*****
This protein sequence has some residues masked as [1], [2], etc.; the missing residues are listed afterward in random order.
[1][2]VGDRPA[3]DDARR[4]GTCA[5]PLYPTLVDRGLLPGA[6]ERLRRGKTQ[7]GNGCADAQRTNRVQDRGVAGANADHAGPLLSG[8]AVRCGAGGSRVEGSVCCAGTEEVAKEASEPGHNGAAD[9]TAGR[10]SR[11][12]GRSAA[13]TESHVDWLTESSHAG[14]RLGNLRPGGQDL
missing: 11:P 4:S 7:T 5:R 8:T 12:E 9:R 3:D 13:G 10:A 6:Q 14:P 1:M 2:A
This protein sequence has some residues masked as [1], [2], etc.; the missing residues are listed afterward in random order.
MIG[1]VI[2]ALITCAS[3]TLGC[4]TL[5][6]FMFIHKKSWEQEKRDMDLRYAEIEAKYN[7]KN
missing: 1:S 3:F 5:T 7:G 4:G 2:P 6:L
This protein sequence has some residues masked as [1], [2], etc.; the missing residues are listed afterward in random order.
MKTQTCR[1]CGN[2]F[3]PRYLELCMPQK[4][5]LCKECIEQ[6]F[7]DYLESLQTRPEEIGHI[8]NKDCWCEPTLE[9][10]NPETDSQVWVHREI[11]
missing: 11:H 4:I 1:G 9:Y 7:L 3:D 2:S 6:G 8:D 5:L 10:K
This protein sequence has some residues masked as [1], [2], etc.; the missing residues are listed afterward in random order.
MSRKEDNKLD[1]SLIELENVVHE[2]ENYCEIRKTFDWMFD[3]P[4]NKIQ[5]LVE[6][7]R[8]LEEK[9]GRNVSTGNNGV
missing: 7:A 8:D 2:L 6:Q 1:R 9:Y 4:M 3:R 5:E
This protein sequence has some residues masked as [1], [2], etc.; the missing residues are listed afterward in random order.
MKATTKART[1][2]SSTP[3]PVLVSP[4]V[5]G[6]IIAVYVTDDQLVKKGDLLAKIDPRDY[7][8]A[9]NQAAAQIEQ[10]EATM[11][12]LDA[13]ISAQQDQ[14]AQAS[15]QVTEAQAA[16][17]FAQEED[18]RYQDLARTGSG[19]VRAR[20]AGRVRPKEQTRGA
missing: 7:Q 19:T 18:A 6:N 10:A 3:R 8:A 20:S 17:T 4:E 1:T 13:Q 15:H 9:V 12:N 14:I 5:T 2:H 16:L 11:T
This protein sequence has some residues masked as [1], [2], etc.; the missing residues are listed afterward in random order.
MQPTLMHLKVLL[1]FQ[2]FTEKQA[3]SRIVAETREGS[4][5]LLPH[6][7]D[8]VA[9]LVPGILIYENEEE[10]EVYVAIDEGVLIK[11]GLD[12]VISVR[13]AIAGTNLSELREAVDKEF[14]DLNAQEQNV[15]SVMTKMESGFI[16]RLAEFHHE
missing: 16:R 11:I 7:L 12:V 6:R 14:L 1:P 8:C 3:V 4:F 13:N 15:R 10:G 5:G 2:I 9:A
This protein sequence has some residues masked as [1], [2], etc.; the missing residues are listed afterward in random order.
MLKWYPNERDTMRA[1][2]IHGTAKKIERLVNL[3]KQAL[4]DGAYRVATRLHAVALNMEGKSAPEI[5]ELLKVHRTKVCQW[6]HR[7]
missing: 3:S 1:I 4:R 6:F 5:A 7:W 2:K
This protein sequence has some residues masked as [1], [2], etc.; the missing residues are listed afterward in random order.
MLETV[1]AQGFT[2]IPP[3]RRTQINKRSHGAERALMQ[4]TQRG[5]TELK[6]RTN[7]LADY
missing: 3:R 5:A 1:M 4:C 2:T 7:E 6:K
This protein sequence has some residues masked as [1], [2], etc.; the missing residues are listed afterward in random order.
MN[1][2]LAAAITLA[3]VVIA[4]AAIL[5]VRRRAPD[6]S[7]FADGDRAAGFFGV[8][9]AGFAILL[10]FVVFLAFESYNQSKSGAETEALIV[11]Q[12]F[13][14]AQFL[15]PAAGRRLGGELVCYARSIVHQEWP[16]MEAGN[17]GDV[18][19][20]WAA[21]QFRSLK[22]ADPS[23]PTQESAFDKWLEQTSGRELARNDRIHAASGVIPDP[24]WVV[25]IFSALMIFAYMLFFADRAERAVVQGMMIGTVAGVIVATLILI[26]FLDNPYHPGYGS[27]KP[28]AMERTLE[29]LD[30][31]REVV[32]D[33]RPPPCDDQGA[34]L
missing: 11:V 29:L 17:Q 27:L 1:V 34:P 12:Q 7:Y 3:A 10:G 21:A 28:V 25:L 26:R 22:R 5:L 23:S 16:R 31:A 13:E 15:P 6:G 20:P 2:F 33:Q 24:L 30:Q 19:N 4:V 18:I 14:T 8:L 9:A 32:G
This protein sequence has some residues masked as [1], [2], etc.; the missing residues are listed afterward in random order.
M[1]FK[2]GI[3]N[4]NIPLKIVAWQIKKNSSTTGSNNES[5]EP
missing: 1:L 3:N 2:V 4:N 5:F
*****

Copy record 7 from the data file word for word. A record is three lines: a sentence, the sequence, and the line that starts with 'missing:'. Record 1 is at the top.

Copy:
This protein sequence has some residues masked as [1], [2], etc.; the missing residues are listed afterward in random order.
MLKWYPNERDTMRA[1][2]IHGTAKKIERLVNL[3]KQAL[4]DGAYRVATRLHAVALNMEGKSAPEI[5]ELLKVHRTKVCQW[6]HR[7]
missing: 3:S 1:I 4:R 6:F 5:A 7:W 2:K